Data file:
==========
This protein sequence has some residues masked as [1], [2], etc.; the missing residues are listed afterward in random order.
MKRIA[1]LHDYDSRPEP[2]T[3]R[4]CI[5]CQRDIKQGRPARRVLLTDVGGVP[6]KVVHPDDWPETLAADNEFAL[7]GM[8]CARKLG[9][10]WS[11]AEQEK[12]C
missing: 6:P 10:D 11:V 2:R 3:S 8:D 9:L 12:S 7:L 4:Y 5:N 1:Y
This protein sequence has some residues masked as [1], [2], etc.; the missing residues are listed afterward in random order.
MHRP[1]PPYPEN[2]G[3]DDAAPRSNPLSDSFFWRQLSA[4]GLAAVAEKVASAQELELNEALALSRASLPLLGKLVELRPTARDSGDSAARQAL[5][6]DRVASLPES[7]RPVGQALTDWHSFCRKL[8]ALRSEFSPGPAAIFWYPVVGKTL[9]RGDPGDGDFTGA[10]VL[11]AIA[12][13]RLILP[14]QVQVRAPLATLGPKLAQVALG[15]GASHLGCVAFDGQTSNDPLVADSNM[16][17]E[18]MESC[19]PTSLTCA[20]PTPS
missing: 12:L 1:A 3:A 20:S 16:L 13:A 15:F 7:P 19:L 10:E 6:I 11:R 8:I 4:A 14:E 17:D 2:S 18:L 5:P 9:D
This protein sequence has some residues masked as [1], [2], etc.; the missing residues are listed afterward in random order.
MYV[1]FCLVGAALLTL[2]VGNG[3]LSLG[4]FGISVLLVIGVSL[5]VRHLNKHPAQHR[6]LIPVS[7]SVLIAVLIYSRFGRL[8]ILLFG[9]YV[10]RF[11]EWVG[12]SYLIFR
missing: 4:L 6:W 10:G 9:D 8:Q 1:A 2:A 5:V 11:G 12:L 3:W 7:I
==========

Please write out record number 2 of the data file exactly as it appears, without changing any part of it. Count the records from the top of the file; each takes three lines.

This protein sequence has some residues masked as [1], [2], etc.; the missing residues are listed afterward in random order.
MHRP[1]PPYPEN[2]G[3]DDAAPRSNPLSDSFFWRQLSA[4]GLAAVAEKVASAQELELNEALALSRASLPLLGKLVELRPTARDSGDSAARQAL[5][6]DRVASLPES[7]RPVGQALTDWHSFCRKL[8]ALRSEFSPGPAAIFWYPVVGKTL[9]RGDPGDGDFTGA[10]VL[11]AIA[12][13]RLILP[14]QVQVRAPLATLGPKLAQVALG[15]GASHLGCVAFDGQTSNDPLVADSNM[16][17]E[18]MESC[19]PTSLTCA[20]PTPS
missing: 12:L 1:A 3:A 20:S 16:L 13:A 15:F 7:P 19:L 10:E 6:I 11:R 8:I 4:A 14:E 17:D 2:S 18:L 5:P 9:D